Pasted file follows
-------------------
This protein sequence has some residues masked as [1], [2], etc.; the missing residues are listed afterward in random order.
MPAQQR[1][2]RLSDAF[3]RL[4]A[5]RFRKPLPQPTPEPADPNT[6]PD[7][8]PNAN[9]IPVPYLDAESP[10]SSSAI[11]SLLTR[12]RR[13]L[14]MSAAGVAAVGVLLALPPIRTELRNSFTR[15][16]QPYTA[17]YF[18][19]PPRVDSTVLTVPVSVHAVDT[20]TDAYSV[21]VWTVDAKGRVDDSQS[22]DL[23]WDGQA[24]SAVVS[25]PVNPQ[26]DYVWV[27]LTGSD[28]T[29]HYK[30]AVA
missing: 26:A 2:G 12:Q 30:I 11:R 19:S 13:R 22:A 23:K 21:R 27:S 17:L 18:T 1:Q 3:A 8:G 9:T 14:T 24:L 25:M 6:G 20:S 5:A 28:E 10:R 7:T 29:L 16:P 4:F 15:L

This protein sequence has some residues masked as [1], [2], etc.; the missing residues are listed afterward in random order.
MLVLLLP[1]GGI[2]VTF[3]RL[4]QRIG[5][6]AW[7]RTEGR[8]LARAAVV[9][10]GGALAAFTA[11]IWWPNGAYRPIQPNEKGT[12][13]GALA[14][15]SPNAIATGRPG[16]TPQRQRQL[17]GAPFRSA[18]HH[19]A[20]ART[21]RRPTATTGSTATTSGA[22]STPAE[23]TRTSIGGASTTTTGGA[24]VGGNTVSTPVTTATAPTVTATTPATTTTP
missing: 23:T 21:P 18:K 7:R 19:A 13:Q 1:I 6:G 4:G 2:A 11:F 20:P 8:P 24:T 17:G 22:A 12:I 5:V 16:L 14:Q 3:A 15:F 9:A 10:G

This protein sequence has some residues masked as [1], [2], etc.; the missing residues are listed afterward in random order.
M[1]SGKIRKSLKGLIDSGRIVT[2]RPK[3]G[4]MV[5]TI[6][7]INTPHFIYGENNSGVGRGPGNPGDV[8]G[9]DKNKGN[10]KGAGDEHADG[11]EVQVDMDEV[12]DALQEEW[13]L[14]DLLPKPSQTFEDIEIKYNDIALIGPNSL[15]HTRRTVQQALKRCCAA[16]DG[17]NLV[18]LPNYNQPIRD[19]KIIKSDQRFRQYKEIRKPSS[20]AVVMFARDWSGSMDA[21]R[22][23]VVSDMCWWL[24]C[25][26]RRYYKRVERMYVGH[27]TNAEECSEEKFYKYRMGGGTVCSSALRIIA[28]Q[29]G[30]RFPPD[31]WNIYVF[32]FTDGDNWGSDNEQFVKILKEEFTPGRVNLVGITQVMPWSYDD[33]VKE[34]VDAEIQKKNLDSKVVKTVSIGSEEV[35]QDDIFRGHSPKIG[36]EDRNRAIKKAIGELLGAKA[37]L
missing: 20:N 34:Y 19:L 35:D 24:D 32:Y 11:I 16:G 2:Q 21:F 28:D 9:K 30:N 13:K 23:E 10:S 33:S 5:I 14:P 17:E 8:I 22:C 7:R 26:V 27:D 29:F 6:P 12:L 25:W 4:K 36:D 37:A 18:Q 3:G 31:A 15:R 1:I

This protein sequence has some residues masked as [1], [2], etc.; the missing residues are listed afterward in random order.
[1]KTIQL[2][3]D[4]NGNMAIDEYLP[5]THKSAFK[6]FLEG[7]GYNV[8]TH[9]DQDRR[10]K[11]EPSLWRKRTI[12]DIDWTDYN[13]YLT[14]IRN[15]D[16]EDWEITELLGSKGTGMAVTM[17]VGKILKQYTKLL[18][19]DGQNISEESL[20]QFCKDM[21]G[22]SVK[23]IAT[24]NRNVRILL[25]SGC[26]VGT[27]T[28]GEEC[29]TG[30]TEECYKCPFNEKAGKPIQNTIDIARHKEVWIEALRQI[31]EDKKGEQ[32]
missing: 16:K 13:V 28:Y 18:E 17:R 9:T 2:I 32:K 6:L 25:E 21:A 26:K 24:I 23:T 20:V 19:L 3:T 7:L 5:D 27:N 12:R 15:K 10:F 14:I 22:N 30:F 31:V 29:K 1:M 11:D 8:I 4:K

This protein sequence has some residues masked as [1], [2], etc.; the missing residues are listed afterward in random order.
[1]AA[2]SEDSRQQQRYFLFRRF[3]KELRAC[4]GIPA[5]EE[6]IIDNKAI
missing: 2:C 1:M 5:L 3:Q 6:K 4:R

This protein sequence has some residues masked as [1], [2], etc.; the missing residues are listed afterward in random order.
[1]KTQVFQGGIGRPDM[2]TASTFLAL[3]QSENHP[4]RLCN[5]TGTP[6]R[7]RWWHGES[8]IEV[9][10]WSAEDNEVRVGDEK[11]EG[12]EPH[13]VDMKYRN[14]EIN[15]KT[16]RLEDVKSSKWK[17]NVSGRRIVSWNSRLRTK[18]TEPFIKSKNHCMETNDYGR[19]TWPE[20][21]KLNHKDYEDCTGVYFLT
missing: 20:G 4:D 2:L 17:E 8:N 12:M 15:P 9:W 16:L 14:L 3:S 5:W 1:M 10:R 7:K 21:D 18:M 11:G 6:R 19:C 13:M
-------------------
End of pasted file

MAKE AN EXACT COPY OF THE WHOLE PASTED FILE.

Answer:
This protein sequence has some residues masked as [1], [2], etc.; the missing residues are listed afterward in random order.
MPAQQR[1][2]RLSDAF[3]RL[4]A[5]RFRKPLPQPTPEPADPNT[6]PD[7][8]PNAN[9]IPVPYLDAESP[10]SSSAI[11]SLLTR[12]RR[13]L[14]MSAAGVAAVGVLLALPPIRTELRNSFTR[15][16]QPYTA[17]YF[18][19]PPRVDSTVLTVPVSVHAVDT[20]TDAYSV[21]VWTVDAKGRVDDSQS[22]DL[23]WDGQA[24]SAVVS[25]PVNPQ[26]DYVWV[27]LTGSD[28]T[29]HYK[30]AVA
missing: 26:A 2:G 12:Q 30:I 11:R 19:S 13:R 22:A 23:K 21:R 27:S 17:L 18:T 1:Q 3:A 8:G 9:T 14:T 24:L 25:M 6:G 20:S 5:A 28:E 10:R 7:T 29:L 16:P 4:F 15:L

This protein sequence has some residues masked as [1], [2], etc.; the missing residues are listed afterward in random order.
MLVLLLP[1]GGI[2]VTF[3]RL[4]QRIG[5][6]AW[7]RTEGR[8]LARAAVV[9][10]GGALAAFTA[11]IWWPNGAYRPIQPNEKGT[12][13]GALA[14][15]SPNAIATGRPG[16]TPQRQRQL[17]GAPFRSA[18]HH[19]A[20]ART[21]RRPTATTGSTATTSGA[22]STPAE[23]TRTSIGGASTTTTGGA[24]VGGNTVSTPVTTATAPTVTATTPATTTTP
missing: 23:T 21:P 18:K 7:R 19:A 13:Q 1:I 6:G 4:G 2:A 11:F 20:P 8:P 24:T 17:G 22:A 12:I 5:V 16:L 14:Q 3:A 15:F 9:A 10:G

This protein sequence has some residues masked as [1], [2], etc.; the missing residues are listed afterward in random order.
M[1]SGKIRKSLKGLIDSGRIVT[2]RPK[3]G[4]MV[5]TI[6][7]INTPHFIYGENNSGVGRGPGNPGDV[8]G[9]DKNKGN[10]KGAGDEHADG[11]EVQVDMDEV[12]DALQEEW[13]L[14]DLLPKPSQTFEDIEIKYNDIALIGPNSL[15]HTRRTVQQALKRCCAA[16]DG[17]NLV[18]LPNYNQPIRD[19]KIIKSDQRFRQYKEIRKPSS[20]AVVMFARDWSGSMDA[21]R[22][23]VVSDMCWWL[24]C[25][26]RRYYKRVERMYVGH[27]TNAEECSEEKFYKYRMGGGTVCSSALRIIA[28]Q[29]G[30]RFPPD[31]WNIYVF[32]FTDGDNWGSDNEQFVKILKEEFTPGRVNLVGITQVMPWSYDD[33]VKE[34]VDAEIQKKNLDSKVVKTVSIGSEEV[35]QDDIFRGHSPKIG[36]EDRNRAIKKAIGELLGAKA[37]L
missing: 20:N 34:Y 19:L 35:D 24:D 32:Y 11:I 16:G 2:Q 21:F 28:D 9:K 30:N 13:K 23:E 10:S 33:S 5:I 14:P 17:E 8:I 22:C 7:R 26:V 27:D 29:F 6:P 12:L 25:W 4:K 36:D 37:A 18:Q 3:G 31:A 15:R 1:I

This protein sequence has some residues masked as [1], [2], etc.; the missing residues are listed afterward in random order.
[1]KTIQL[2][3]D[4]NGNMAIDEYLP[5]THKSAFK[6]FLEG[7]GYNV[8]TH[9]DQDRR[10]K[11]EPSLWRKRTI[12]DIDWTDYN[13]YLT[14]IRN[15]D[16]EDWEITELLGSKGTGMAVTM[17]VGKILKQYTKLL[18][19]DGQNISEESL[20]QFCKDM[21]G[22]SVK[23]IAT[24]NRNVRILL[25]SGC[26]VGT[27]T[28]GEEC[29]TG[30]TEECYKCPFNEKAGKPIQNTIDIARHKEVWIEALRQI[31]EDKKGEQ[32]
missing: 16:K 13:V 28:Y 18:E 17:R 9:T 2:I 32:K 6:L 25:E 21:A 26:K 24:I 23:T 20:V 19:L 3:T 7:L 5:D 27:N 12:R 15:K 10:F 14:I 22:N 30:F 31:V 29:K 1:M 11:D 8:I 4:K

This protein sequence has some residues masked as [1], [2], etc.; the missing residues are listed afterward in random order.
[1]AA[2]SEDSRQQQRYFLFRRF[3]KELRAC[4]GIPA[5]EE[6]IIDNKAI
missing: 2:C 1:M 5:L 3:Q 6:K 4:R

This protein sequence has some residues masked as [1], [2], etc.; the missing residues are listed afterward in random order.
[1]KTQVFQGGIGRPDM[2]TASTFLAL[3]QSENHP[4]RLCN[5]TGTP[6]R[7]RWWHGES[8]IEV[9][10]WSAEDNEVRVGDEK[11]EG[12]EPH[13]VDMKYRN[14]EIN[15]KT[16]RLEDVKSSKWK[17]NVSGRRIVSWNSRLRTK[18]TEPFIKSKNHCMETNDYGR[19]TWPE[20][21]KLNHKDYEDCTGVYFLT
missing: 20:G 4:D 2:L 17:E 8:N 12:M 15:P 9:W 16:L 14:L 3:S 5:W 1:M 10:R 7:K 21:D 18:M 11:G 6:R 19:C 13:M